Pemafibrate Did Not Reduce Risk of Cardiovascular Events in PROMINENT Trial

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The late-breaking findings presented at AHA 2022 suggest the incidence of CV events was not lower among patients who received pemafibrate compared with those who received placebo.

The incidence of cardiovascular events was not lowered with pemafibrate use among patients with type 2 diabetes (T2D), mild-to-moderate hypertriglyceridemia, low high-density lipoprotein cholesterol (HDL-C), and well-controlled low-density lipoprotein cholesterol (LDL-C) levels, compared to placebo.

However, the data show that levels of triglycerides, very-low-density cholesterol (VLDL), remnant cholesterol, and apolipoprotein C-III levels were observed to be 26 - 28% lower in the pemafibrate group, compared to placebo.

The late-breaking findings from the Pemafibrate to Reduce Cardiovascular Outcomes by Reducing Triglycerides in Patients with Diabetes (PROMINENT) trial were presented at the American Heart Association Scientific Sessions 2022 in Chicago.

“These data highlight the complexity of lipid mediators of residual risk in statin-treated insulin resistant patients,” said study author Aruna D Pradhan, MD, MPH, MSc, Brigham and Women's Hospital in her presentation. “It is possible that beyond effects on triglyceride rich lipoprotein remodeling, enhanced clearance of lipoproteins derived from remnant catabolism is also needed to neutralize residual risk in hypertriglyceridemia.”

Increased triglyceride levels have been linked to an elevated cardiovascular risk, but it remains uncertain whether lowering triglyceride levels subsequently lowers the incidence of cardiovascular events.

The PROMINENT trial assigned participants to receive pemafibrate (0.2-mg tablets twice daily) or matching placebo. Pemafibrate is a potent and selective peroxisome proliferator-activated receptor α (PPARα) modulator.

Patients were required to have a diagnosis of T2D, a fasting triglyceride level of 200 to 499 mg per deciliter, and an HDL-C level of 40 mg per deciliter or less. Further eligibility for patients included receiving guideline-directed lipid-lowering therapy or could not receive statin therapy without adverse effects and had a documented LDL-C level of 100 mg per deciliter or lower.

Primary efficacy endpoints were the first occurrence of a major adverse cardiovascular event, considered a composite of myocardial infarction, ischemic stroke, coronary revascularization, or cardiovascular death. Safety endpoints included investigator-reported adverse events, renal adverse events, and venous thromboembolism (VTE).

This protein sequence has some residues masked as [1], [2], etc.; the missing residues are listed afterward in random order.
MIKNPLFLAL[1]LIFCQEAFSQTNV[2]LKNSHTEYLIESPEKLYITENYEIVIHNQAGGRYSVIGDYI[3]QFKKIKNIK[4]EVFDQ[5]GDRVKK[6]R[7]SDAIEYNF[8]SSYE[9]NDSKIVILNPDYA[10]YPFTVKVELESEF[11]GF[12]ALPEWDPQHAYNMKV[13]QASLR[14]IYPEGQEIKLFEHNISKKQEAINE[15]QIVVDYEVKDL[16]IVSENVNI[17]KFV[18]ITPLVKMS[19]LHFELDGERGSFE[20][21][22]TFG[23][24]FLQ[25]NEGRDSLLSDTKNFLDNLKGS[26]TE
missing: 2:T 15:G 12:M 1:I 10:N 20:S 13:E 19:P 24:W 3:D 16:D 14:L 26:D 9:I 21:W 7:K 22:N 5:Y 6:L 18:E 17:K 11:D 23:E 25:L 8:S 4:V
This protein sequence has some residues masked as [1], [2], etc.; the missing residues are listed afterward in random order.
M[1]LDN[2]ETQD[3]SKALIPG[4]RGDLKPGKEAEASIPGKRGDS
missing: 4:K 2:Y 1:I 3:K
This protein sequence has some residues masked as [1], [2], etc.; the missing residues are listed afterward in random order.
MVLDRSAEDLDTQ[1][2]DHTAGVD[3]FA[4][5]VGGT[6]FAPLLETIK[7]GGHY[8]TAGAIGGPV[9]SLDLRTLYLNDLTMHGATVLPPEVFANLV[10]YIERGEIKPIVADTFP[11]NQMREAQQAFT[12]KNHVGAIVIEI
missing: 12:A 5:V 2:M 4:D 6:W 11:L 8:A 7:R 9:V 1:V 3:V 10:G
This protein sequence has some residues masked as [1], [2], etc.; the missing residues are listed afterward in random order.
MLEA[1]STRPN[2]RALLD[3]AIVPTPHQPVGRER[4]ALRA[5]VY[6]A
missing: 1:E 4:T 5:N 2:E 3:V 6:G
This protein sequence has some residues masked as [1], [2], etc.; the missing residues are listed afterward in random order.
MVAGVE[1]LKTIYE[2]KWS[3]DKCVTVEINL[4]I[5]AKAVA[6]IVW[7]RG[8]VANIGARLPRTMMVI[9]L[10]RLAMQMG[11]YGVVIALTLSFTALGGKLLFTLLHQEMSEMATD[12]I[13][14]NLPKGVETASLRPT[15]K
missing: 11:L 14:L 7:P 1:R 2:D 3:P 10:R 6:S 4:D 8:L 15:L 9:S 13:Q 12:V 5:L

Due to a review of the interim data in March 2020, after 75% of the target number of events had been accrued, the data and safety monitoring board unanimously recommended early termination of the trial as prespecified futility boundaries were crossed. The efficacy follow-up ended in April 2022.

A total of 10,497 patients (66.9% with previous CVD) from 876 clinical sites in 24 countries. composed the intention-to-treat population with balanced characteristics. The median baseline fasting triglyceride level was 271 mg per deciliter, HDL-C level was 33 mg per deciliter, and LDL-C level was 78 mg per deciliter.

Data show the median percentage change in the fasting triglyceride level from baseline to 4 months was -31.1% in the pemafibrate group and -6.9% in the placebo group, associated with a relative between-group difference of -26.2%.

Moreover, the effect of pemafibrate on lipid levels at 4 months were -26.2% for triglycerides, -25.8% for VLDL-C, –25.6% for remnant cholesterol (cholesterol transported in triglyceride-rich lipoproteins after lipolysis and lipoprotein remodeling), -27.6% for apolipoprotein C-III, and 4.8% for apolipoprotein B.

Following randomization, a primary endpoint event occurred in 572 patients in the pemafibrate group and in 560 patients in the placebo group (hazard ratio [HR], 1.03; 95% confidence interval [CI], 0.91 to 1.15; P = .67).

Effects were reported as neutral for all composite secondary cardiovascular endpoints and for the individual components of these endpoints. The incidences of all serious adverse events, infections, and musculoskeletal complications did not differ significantly between each group.

There were more investigator-reported adverse renal events in the pemafibrate group that in the placebo group (1463 patients vs. 1347 patients; HR, 1.12; 95% CI, 1.04 to 1.20; P = .004), but the estimated glomerular filtration rate returned to baseline after pemafibrate or placebo was discontinued.

Additionally, the number of patients with investigator-reported VTE was higher in the pemafibrate group than in the placebo group (71 patients vs 35 patients; HR, 2.05; 95% CI, 1.35 to 3.17; P <.001), while the number of patients with investigator reported nonalcoholic fatty liver disease was lower (155 patients vs 200 patients; HR, 0.78; 95% CI, 0.63 to 0.96; P = .02).

“These data cannot exclude the possibility that the observed increase in LDL-C and ApoB negated any benefit of triglyceride reduction,” Pradhan said. “Ongoing trials of agents that use alternative pathways to lower triglycerides and remnant cholesterol, including ApoCIII and angiopoietin-like protein 3 (ANGPTL3) inhibition, may help to clarify these issues.”

The study, “Triglyceride Lowering with Pemafibrate to Reduce Cardiovascular Risk,” was presented at AHA 2022 and published simultaneously in The New England Journal of Medicine.